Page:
If you thought that your prized iPhone4 was the latest in mobile technology, then research teams of Queen’s University, Canada and Arizona State University have just proved you wrong by creating a new prototype paper phone that boasts of a lightweight flexible 9.5-centimeter display screen.
The USP of the phone is that although it looks like a paper document, it is actually a bendable piece of plastic layered with a “flexible printed circuit with resistive bend circuits,” which identifies the bending of the display screen into different positions, so as to allow the user to use any and all apps. For example, by bending the upper-right corner you can make a call, and by bending the lower left corner you can listen to your favorite music. The phone uses a unique E-Ink display to allow the user to choose the shape for each function.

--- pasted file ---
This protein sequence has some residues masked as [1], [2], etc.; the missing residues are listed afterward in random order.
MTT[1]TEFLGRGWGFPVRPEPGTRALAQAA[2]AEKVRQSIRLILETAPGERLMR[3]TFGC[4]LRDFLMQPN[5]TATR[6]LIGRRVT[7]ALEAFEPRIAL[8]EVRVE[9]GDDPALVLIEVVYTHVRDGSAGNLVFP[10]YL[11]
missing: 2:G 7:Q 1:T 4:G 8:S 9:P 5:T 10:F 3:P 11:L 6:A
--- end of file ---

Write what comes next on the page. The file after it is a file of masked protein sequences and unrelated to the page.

The only thing missing in this phone is a camera. But Prof. Roel Vertegaal, director of Queen’s University’s Human Media Lab feels that these can easily be added to all such future phones. While the phone is not yet available over the counter, the research group hopes to see it in the market in another ten years.